Socialist Republic of Vietnam
November 29-30

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Area 331,653 Long, narrow country occupying the entire eastern and southern coastline of Indochina.

Population Ann.Gr. Density
2000 79,831,650 +1.57% 241 per sq. km.
2010 90,764,274 +1.25% 274 per sq. km.
2025 108,037,101 +1.05% 326 per sq. km.

Capital Hanoi 3,500,000. Other major city: Ho Chi Minh City (Saigon) 6.5 mill. Urbanites 21%.


Vietnamese 86.9%.Predominantly coastal people; large cultural differences between northern and southern Vietnamese.

Mon-Khmer 4.1%. 45 ethno-linguistic groups. Largest: Muong 1.14m; Khmer (Cambodian) 1.1m; Bana 170,000; Sedang 120,000; Hre 117,000; Koho 115,000.

Thai-Dai 4.8%. 14 ethno-linguistic groups. Largest: Tay(7) 1.48m; Thai(3) 1.29m; Nung 877,000; San Chay 142,000.

Hmong/Mien 1.6%. 10 groups. Hmong(7) 693,000; Yao(3) 589,000.

Sino-Tibetan 1.6%. 9 groups. Han Chinese 1.12m; San Diu 118,000.

Malayo-Polynesian 1%.8 groups. Jarai 301,000; Ede 242,000; Cham 123,000.

Literacy 94%. Official language Vietnamese. All indigenous languages 87. Languages with Scripture 4Bi 11NT 18por 9w.i.p.


Decades of war and application of Marxist theory depressed the economy and led to high inflation in the 1980s. Reforms in the 1990s brought significant but uneven progress. Urbanites fare better in the new market economy but there is much rural poverty. Vietnam is the world's 2nd largest rice exporter. Unemployment 10.3%. HDI 0.664; 110th/174. Public debt 78.5% of GNP. Income/person $310 (1% of USA).


Communist republic declared in North Vietnam in 1945. There was continuous warfare between 1941 and 1985, under the Japanese, and then against the French, South Vietnam, USA and all surrounding lands. North Vietnam finally conquered the South in 1975, and ruled Cambodia between 1978-85. The Communist party still controls all government policy and activity, although 47% of Party members said they would consider another form of government. Capitalist market economics is proving a serious challenge for the Communists.


Constitutional guarantees of religious freedom are meaningless; actual government policy is to control all religious movements, including Buddhism. Persecution of Christians continues to be harsh, and particularly severe for unregistered and ethnic minority churches. Persecution index 6th in the world.

Religions Population % Adherents Ann.Gr.
Buddhist 54.14 43,220,855 +1.5%
non-Religious 21.80 17,403,300 +1.8%
Christian 8.16 6,514,263 +2.5%
Traditional ethnic 8.10 6,466,364 +1.8%
Cao Dai/Hoa Hao 5.60 4,470,572 +0.2%
Chinese 1.10 878,148 -0.2%
Muslim 0.70 558,822 +1.6%
Baha'i 0.40 319,327 -2.9%

Christians Denom. Affil.% ,000 Ann.Gr.
Protestant 8 0.89 711 +6.0%
Independent 29 0.57 454 +7.4%
Anglican 1 0.00 4 +3.1%
Catholic 1 6.46 5,155 +1.6%
Marginal 2 0.04 29 +11.3%
Unaffiliated   0.20 160 n.a.

Churches MegaBloc Cong. Members Affiliates
Catholic C 1,969 3,347,403 5,155,000
Evangelical P 316 546,100 640,000
Unreg. house chs [19] I 1,200 80,000 200,000
Montagnard I 781 39,039 130,000
Indig. marginals [7] M 541 54,054 120,000
United Protestant P 105 10,500 21,000
Assemblies of God P 281 10,000 20,000
Other denoms [12]   425 38,263 66,550
Total Christians [43]   5,618 4,125,359 6,352,550

Trans-bloc Groupings pop. % ,000 Ann.Gr.


1,104 +6.2%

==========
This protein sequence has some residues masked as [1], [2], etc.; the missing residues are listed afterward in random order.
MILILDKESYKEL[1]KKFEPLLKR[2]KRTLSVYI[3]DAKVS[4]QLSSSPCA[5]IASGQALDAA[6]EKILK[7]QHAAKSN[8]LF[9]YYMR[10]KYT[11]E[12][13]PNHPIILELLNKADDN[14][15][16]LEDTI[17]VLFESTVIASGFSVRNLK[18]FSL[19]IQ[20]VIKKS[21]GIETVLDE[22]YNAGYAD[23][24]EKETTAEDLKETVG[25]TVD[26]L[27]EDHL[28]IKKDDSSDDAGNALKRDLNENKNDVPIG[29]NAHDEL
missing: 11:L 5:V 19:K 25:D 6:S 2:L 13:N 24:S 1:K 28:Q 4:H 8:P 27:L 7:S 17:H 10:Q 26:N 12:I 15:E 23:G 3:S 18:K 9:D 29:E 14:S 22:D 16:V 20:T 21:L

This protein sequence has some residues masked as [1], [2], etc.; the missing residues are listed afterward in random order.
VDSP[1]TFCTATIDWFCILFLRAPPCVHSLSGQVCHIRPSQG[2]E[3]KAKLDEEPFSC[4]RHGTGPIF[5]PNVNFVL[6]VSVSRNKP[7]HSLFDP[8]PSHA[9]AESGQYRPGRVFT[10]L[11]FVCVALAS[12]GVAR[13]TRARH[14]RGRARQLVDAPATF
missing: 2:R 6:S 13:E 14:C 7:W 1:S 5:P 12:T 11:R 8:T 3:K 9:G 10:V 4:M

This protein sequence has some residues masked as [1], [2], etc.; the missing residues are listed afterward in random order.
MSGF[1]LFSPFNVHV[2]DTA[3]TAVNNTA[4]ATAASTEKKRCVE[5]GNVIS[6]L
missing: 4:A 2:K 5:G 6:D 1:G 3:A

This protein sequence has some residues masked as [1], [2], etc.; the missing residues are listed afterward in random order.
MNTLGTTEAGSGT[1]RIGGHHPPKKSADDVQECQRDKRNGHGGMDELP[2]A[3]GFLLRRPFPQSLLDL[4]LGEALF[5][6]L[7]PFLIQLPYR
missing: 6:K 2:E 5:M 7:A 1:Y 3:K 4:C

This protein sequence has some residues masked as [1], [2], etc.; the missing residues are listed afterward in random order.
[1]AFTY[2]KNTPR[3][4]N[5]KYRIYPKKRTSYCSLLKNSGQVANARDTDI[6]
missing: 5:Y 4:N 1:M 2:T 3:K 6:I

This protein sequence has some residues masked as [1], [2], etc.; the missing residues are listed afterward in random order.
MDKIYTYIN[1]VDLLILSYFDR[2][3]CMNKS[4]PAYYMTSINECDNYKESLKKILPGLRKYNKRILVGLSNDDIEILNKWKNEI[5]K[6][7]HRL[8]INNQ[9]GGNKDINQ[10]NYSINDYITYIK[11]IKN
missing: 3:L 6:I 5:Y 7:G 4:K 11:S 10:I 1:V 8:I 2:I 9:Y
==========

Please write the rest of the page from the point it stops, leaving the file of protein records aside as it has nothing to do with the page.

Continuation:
580 +4.5%


26 +2.8%

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Answers to Prayer

1 A growing, witnessing Church is emerging from years of persecution. A large-scale and sustained turning to God is taking place, in both registered and unregistered churches, and especially among the mountain tribal peoples of central and southern Vietnam. Praise God for preservation and growth. As in China, Communism failed to stamp out the witness, but rather strengthened and spread the flame of the Spirit!

Challenges for Prayer

1 One of the few Communist nations in the 21st Century , Vietnam faces new challenges. Repression of all types of freedom continues, but at the same time, social ills are on the rise. Drug addiction, AIDS, prostitution and exploitation of children are all too common. There are two abortions for every live birth, one of the world's highest rates. Pray that the ideological and moral darkness over this nation might be banished by the light of the gospel.

2 All open missionary work ceased in 1975. CMA laboured for 64 years (for 50 years as the only Protestant mission). Other agencies arrived in the 1950s, notably WEC, SBC, UWM and SIL. In 1974 there were 280 missionaries in the land. The years of sowing are reaping an abundant harvest, and these organizations and others (AO, YWAM, AoG) are poised to enter Vietnam once believers' prayers pry open this closed nation.

3 Vietnam remains one of the worst persecutors of Christians. Seeing the role of Christianity in the demise of Communism elsewhere, the regime has attempted to either control or wipe out believers. Government efforts have intensified as churches respond to persecution with growth and outreach. Registration implies compromise; failure to register churches is illegal – forcing most believers underground. Pray for:

a) Those in prison for their faith. At any time there are probably dozens of Christian leaders imprisoned. Most pastors have had times of imprisonment in grim conditions. Pray for Christians in prison – many prisoners have come to faith through such witness.

b) Registered churches. Pray that they may withstand unrelenting government pressures to compromise and conform to strict regulations. The Church in the north has suffered much longer, and the authorities there are more strict. Meetings are only permitted in the few remaining recognized church buildings, the majority have been closed or destroyed. Open evangelism and itinerant ministry is forbidden and contact with foreign Christians restricted. Yet these churches, especially EVCN/CMA, have grown.